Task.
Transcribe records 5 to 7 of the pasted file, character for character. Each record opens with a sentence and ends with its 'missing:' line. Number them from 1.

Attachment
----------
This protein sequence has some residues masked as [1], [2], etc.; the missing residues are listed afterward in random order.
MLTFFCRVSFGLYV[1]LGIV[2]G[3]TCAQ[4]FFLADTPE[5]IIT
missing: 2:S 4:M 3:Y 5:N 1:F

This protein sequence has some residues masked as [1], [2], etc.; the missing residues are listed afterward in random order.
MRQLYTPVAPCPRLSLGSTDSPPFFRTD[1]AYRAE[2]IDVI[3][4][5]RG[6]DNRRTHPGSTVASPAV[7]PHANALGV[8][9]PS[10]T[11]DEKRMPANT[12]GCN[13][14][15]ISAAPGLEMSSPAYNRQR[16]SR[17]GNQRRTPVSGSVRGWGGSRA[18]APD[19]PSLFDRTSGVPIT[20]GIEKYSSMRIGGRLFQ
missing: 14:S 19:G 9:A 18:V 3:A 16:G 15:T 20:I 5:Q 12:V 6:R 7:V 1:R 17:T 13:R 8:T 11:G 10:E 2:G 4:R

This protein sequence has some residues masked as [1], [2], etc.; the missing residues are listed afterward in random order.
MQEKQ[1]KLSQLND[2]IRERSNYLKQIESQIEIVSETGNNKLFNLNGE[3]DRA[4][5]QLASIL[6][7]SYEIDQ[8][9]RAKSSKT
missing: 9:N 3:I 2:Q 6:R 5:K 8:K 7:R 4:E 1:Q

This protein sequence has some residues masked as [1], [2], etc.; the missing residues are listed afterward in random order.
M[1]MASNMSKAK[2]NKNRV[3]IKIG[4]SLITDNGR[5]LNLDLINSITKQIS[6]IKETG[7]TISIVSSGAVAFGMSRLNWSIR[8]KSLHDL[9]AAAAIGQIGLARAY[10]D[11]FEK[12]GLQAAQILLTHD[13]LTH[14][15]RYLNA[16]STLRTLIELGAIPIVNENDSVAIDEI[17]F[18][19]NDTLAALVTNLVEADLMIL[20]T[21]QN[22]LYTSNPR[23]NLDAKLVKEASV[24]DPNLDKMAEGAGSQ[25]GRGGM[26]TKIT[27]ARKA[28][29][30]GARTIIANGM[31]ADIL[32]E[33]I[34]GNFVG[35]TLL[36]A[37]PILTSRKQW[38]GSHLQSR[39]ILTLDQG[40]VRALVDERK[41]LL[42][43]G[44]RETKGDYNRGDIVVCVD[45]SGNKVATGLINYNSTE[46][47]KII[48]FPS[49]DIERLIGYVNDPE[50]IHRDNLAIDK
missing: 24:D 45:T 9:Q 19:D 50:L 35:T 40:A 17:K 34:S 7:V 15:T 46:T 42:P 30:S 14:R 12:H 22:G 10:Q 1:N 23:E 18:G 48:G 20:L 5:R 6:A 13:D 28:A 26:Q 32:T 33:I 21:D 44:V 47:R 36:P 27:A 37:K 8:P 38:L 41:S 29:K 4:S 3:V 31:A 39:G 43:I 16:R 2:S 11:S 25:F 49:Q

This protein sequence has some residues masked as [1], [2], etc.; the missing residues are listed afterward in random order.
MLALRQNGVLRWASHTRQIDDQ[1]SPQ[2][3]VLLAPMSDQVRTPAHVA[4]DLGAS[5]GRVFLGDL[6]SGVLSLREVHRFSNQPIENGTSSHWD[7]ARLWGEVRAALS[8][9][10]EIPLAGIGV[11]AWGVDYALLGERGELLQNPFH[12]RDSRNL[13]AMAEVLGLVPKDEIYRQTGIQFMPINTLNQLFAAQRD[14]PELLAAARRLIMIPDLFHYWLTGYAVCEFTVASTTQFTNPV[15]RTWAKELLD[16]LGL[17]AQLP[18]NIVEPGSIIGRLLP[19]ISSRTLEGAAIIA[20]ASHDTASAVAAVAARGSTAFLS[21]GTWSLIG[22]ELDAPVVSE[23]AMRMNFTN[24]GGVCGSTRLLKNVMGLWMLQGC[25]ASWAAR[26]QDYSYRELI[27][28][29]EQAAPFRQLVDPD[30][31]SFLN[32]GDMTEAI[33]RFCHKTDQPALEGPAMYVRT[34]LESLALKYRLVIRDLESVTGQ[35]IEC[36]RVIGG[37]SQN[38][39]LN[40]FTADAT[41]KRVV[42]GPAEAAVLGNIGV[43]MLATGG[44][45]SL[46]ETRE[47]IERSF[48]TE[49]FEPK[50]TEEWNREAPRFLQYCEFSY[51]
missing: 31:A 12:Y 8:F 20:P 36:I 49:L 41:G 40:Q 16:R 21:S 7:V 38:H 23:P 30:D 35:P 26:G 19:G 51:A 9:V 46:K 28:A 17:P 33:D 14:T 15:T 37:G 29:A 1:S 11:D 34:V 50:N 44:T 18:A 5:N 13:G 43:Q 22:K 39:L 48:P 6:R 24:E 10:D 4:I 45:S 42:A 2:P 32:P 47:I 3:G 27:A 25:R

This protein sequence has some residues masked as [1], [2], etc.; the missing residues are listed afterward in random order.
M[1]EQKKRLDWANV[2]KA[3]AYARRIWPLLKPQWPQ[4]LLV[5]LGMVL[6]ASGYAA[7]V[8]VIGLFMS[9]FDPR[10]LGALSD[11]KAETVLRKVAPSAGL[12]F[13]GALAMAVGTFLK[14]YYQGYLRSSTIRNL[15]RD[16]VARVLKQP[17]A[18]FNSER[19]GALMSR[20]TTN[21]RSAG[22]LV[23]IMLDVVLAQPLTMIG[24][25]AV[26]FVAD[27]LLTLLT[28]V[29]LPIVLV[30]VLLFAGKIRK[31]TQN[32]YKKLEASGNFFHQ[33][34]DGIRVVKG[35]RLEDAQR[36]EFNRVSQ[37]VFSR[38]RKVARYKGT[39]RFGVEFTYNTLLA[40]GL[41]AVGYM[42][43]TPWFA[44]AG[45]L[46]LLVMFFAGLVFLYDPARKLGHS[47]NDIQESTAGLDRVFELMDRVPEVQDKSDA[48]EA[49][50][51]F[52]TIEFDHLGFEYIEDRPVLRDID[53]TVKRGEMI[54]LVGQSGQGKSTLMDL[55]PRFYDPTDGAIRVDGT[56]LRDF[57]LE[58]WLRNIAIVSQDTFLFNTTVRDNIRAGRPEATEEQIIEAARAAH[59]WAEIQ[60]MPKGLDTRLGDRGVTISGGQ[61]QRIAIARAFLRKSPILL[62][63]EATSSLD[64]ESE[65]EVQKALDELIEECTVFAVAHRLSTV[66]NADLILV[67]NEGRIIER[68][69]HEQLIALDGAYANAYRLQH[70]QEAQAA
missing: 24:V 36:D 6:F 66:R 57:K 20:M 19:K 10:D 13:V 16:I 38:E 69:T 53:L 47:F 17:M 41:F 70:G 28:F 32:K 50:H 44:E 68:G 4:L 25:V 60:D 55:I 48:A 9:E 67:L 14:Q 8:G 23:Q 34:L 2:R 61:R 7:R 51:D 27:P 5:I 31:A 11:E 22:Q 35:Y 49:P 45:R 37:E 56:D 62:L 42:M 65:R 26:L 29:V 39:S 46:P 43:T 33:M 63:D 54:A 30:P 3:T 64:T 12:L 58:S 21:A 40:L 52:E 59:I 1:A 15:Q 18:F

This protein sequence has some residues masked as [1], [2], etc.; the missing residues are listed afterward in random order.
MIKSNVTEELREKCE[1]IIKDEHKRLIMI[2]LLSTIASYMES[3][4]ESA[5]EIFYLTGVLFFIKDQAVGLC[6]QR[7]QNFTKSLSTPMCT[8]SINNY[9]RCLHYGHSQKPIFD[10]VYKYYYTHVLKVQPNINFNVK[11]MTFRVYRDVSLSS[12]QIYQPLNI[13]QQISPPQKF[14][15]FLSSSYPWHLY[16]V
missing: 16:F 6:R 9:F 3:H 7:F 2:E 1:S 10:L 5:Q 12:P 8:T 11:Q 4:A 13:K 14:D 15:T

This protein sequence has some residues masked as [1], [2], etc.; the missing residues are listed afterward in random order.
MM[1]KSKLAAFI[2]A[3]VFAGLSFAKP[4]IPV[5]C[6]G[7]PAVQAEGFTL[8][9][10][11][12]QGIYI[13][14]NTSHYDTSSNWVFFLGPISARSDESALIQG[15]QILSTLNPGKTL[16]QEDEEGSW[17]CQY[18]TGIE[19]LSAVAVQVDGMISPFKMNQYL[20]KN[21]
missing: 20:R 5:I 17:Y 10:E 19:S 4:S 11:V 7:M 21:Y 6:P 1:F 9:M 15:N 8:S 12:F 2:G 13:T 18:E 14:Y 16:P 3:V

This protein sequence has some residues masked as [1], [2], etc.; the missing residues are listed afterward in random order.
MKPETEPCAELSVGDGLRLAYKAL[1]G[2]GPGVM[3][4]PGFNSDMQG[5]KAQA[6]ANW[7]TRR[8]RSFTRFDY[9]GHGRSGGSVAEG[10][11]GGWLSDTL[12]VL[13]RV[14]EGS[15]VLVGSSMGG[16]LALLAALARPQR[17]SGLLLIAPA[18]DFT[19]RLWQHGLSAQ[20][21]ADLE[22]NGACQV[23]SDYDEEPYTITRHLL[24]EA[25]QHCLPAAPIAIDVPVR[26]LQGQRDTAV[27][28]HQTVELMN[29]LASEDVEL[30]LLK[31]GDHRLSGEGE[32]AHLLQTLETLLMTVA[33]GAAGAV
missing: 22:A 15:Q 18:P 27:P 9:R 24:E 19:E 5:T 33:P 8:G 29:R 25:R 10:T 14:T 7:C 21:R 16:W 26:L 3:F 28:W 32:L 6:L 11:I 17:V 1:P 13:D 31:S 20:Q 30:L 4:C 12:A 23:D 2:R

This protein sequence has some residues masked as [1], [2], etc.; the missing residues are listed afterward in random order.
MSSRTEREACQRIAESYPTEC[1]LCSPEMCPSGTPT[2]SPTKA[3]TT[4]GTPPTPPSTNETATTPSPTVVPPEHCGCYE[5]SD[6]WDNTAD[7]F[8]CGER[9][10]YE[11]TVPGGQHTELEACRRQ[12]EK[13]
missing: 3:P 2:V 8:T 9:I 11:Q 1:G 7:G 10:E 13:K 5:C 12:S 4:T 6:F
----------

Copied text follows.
This protein sequence has some residues masked as [1], [2], etc.; the missing residues are listed afterward in random order.
MLALRQNGVLRWASHTRQIDDQ[1]SPQ[2][3]VLLAPMSDQVRTPAHVA[4]DLGAS[5]GRVFLGDL[6]SGVLSLREVHRFSNQPIENGTSSHWD[7]ARLWGEVRAALS[8][9][10]EIPLAGIGV[11]AWGVDYALLGERGELLQNPFH[12]RDSRNL[13]AMAEVLGLVPKDEIYRQTGIQFMPINTLNQLFAAQRD[14]PELLAAARRLIMIPDLFHYWLTGYAVCEFTVASTTQFTNPV[15]RTWAKELLD[16]LGL[17]AQLP[18]NIVEPGSIIGRLLP[19]ISSRTLEGAAIIA[20]ASHDTASAVAAVAARGSTAFLS[21]GTWSLIG[22]ELDAPVVSE[23]AMRMNFTN[24]GGVCGSTRLLKNVMGLWMLQGC[25]ASWAAR[26]QDYSYRELI[27][28][29]EQAAPFRQLVDPD[30][31]SFLN[32]GDMTEAI[33]RFCHKTDQPALEGPAMYVRT[34]LESLALKYRLVIRDLESVTGQ[35]IEC[36]RVIGG[37]SQN[38][39]LN[40]FTADAT[41]KRVV[42]GPAEAAVLGNIGV[43]MLATGG[44][45]SL[46]ETRE[47]IERSF[48]TE[49]FEPK[50]TEEWNREAPRFLQYCEFSY[51]
missing: 31:A 12:Y 8:F 20:P 36:I 49:L 41:G 40:Q 16:R 21:S 7:V 38:H 23:P 30:D 35:P 26:G 19:G 51:A 9:V 46:K 28:A 17:P 33:D 14:T 15:T 37:G 29:A 1:S 11:D 34:V 50:N 44:T 18:A 5:N 13:G 43:Q 22:K 39:L 48:P 6:R 24:E 10:D 4:I 45:S 42:A 2:P 32:P 47:I 3:G 27:A 25:R

This protein sequence has some residues masked as [1], [2], etc.; the missing residues are listed afterward in random order.
M[1]EQKKRLDWANV[2]KA[3]AYARRIWPLLKPQWPQ[4]LLV[5]LGMVL[6]ASGYAA[7]V[8]VIGLFMS[9]FDPR[10]LGALSD[11]KAETVLRKVAPSAGL[12]F[13]GALAMAVGTFLK[14]YYQGYLRSSTIRNL[15]RD[16]VARVLKQP[17]A[18]FNSER[19]GALMSR[20]TTN[21]RSAG[22]LV[23]IMLDVVLAQPLTMIG[24][25]AV[26]FVAD[27]LLTLLT[28]V[29]LPIVLV[30]VLLFAGKIRK[31]TQN[32]YKKLEASGNFFHQ[33][34]DGIRVVKG[35]RLEDAQR[36]EFNRVSQ[37]VFSR[38]RKVARYKGT[39]RFGVEFTYNTLLA[40]GL[41]AVGYM[42][43]TPWFA[44]AG[45]L[46]LLVMFFAGLVFLYDPARKLGHS[47]NDIQESTAGLDRVFELMDRVPEVQDKSDA[48]EA[49][50][51]F[52]TIEFDHLGFEYIEDRPVLRDID[53]TVKRGEMI[54]LVGQSGQGKSTLMDL[55]PRFYDPTDGAIRVDGT[56]LRDF[57]LE[58]WLRNIAIVSQDTFLFNTTVRDNIRAGRPEATEEQIIEAARAAH[59]WAEIQ[60]MPKGLDTRLGDRGVTISGGQ[61]QRIAIARAFLRKSPILL[62][63]EATSSLD[64]ESE[65]EVQKALDELIEECTVFAVAHRLSTV[66]NADLILV[67]NEGRIIER[68][69]HEQLIALDGAYANAYRLQH[70]QEAQAA
missing: 24:V 36:D 6:F 66:R 57:K 20:M 19:K 10:D 13:V 16:I 38:E 69:T 53:L 47:F 17:M 41:F 70:G 28:F 32:K 50:H 44:E 68:G 4:L 25:V 60:D 55:I 48:A 9:E 67:L 14:Q 8:G 23:Q 34:L 2:R 61:R 7:R 51:D 27:P 5:I 31:A 11:E 22:Q 35:Y 49:P 45:R 37:E 56:D 62:L 42:M 65:R 26:L 29:V 39:S 46:P 43:T 33:M 63:D 54:A 30:P 3:T 64:T 12:L 58:S 21:A 40:L 52:E 59:I 1:A 15:Q 18:F

This protein sequence has some residues masked as [1], [2], etc.; the missing residues are listed afterward in random order.
MIKSNVTEELREKCE[1]IIKDEHKRLIMI[2]LLSTIASYMES[3][4]ESA[5]EIFYLTGVLFFIKDQAVGLC[6]QR[7]QNFTKSLSTPMCT[8]SINNY[9]RCLHYGHSQKPIFD[10]VYKYYYTHVLKVQPNINFNVK[11]MTFRVYRDVSLSS[12]QIYQPLNI[13]QQISPPQKF[14][15]FLSSSYPWHLY[16]V
missing: 16:F 6:R 9:F 3:H 7:F 2:E 1:S 10:L 5:Q 12:P 8:T 11:Q 4:A 13:K 14:D 15:T